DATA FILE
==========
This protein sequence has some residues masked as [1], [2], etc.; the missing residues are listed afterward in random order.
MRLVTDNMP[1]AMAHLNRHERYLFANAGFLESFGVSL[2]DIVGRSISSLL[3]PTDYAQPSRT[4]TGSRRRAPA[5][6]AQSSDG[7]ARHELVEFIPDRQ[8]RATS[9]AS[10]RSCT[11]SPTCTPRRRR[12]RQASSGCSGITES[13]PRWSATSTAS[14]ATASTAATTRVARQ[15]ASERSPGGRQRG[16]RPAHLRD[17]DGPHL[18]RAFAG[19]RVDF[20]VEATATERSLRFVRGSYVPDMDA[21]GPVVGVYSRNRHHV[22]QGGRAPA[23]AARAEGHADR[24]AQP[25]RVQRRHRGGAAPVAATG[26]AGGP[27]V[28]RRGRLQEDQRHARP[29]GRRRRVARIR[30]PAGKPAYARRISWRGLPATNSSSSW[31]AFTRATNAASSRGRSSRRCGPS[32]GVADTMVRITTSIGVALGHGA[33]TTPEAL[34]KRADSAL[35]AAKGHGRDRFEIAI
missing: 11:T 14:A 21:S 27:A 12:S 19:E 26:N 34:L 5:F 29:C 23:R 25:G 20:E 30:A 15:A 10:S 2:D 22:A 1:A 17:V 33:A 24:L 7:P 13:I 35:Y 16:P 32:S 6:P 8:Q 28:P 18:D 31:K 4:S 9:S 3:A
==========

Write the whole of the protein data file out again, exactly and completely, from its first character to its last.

This protein sequence has some residues masked as [1], [2], etc.; the missing residues are listed afterward in random order.
MRLVTDNMP[1]AMAHLNRHERYLFANAGFLESFGVSL[2]DIVGRSISSLL[3]PTDYAQPSRT[4]TGSRRRAPA[5][6]AQSSDG[7]ARHELVEFIPDRQ[8]RATS[9]AS[10]RSCT[11]SPTCTPRRRR[12]RQASSGCSGITES[13]PRWSATSTAS[14]ATASTAATTRVARQ[15]ASERSPGGRQRG[16]RPAHLRD[17]DGPHL[18]RAFAG[19]RVDF[20]VEATATERSLRFVRGSYVPDMDA[21]GPVVGVYSRNRHHV[22]QGGRAPA[23]AARAEGHADR[24]AQP[25]RVQRRHRGGAAPVAATG[26]AGGP[27]V[28]RRGRLQEDQRHARP[29]GRRRRVARIR[30]PAGKPAYARRISWRGLPATNSSSSW[31]AFTRATNAASSRGRSSRRCGPS[32]GVADTMVRITTSIGVALGHGA[33]TTPEAL[34]KRADSAL[35]AAKGHGRDRFEIAI
missing: 11:T 14:A 21:S 27:A 12:S 19:E 26:N 34:L 5:F 29:C 23:R 25:G 20:E 30:A 15:A 10:S 2:D 22:A 1:A 17:V 33:A 24:L 7:P 13:I 35:Y 16:P 32:S 6:P 8:Q 28:P 18:D 31:K 4:S 9:S 3:A